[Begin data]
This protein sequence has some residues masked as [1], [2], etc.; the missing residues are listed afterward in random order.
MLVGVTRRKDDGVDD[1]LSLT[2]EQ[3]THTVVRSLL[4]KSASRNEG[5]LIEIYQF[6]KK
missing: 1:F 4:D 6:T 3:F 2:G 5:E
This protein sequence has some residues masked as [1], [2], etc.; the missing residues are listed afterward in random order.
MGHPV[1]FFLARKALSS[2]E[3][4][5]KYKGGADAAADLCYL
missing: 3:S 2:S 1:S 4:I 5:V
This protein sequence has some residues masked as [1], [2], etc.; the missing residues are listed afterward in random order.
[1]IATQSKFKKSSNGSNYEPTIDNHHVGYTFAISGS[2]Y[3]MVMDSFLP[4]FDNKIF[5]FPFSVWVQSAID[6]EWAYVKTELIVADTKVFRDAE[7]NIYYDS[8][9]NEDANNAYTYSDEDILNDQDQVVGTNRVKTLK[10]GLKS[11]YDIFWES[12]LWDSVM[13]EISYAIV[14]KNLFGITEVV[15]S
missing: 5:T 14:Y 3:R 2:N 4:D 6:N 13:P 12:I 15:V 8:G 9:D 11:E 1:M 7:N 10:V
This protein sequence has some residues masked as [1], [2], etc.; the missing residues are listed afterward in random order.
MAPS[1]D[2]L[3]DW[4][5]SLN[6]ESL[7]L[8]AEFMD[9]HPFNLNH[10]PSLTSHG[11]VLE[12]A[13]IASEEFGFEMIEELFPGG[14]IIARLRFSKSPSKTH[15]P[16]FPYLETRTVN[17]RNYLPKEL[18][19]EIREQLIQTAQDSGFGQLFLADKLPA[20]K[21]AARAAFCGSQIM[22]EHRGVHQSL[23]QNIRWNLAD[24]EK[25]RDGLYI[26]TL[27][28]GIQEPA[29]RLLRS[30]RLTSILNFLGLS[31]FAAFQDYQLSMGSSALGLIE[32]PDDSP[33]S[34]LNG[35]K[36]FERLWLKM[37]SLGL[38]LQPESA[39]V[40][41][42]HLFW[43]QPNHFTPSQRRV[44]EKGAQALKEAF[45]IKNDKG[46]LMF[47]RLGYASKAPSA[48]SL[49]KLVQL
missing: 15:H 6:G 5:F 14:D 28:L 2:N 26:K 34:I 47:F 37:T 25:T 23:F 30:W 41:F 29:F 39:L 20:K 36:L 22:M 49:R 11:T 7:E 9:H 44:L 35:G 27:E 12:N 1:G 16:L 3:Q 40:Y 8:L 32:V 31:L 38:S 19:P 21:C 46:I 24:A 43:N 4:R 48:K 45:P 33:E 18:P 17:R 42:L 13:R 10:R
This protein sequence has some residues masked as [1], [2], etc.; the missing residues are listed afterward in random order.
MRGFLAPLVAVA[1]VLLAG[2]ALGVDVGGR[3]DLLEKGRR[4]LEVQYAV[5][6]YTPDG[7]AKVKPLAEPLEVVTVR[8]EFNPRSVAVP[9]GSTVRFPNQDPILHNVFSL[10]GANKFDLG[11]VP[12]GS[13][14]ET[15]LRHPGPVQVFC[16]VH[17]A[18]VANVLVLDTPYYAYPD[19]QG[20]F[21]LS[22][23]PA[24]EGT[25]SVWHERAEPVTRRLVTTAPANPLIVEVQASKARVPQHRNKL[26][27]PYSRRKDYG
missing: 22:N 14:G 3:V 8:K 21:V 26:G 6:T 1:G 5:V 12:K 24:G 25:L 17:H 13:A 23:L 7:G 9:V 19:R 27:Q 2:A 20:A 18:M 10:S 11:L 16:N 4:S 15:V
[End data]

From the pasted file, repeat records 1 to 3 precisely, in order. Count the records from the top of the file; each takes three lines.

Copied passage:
This protein sequence has some residues masked as [1], [2], etc.; the missing residues are listed afterward in random order.
MLVGVTRRKDDGVDD[1]LSLT[2]EQ[3]THTVVRSLL[4]KSASRNEG[5]LIEIYQF[6]KK
missing: 1:F 4:D 6:T 3:F 2:G 5:E
This protein sequence has some residues masked as [1], [2], etc.; the missing residues are listed afterward in random order.
MGHPV[1]FFLARKALSS[2]E[3][4][5]KYKGGADAAADLCYL
missing: 3:S 2:S 1:S 4:I 5:V
This protein sequence has some residues masked as [1], [2], etc.; the missing residues are listed afterward in random order.
[1]IATQSKFKKSSNGSNYEPTIDNHHVGYTFAISGS[2]Y[3]MVMDSFLP[4]FDNKIF[5]FPFSVWVQSAID[6]EWAYVKTELIVADTKVFRDAE[7]NIYYDS[8][9]NEDANNAYTYSDEDILNDQDQVVGTNRVKTLK[10]GLKS[11]YDIFWES[12]LWDSVM[13]EISYAIV[14]KNLFGITEVV[15]S
missing: 5:T 14:Y 3:R 2:N 4:D 6:N 13:P 12:I 15:V 8:G 9:D 11:E 1:M 7:N 10:V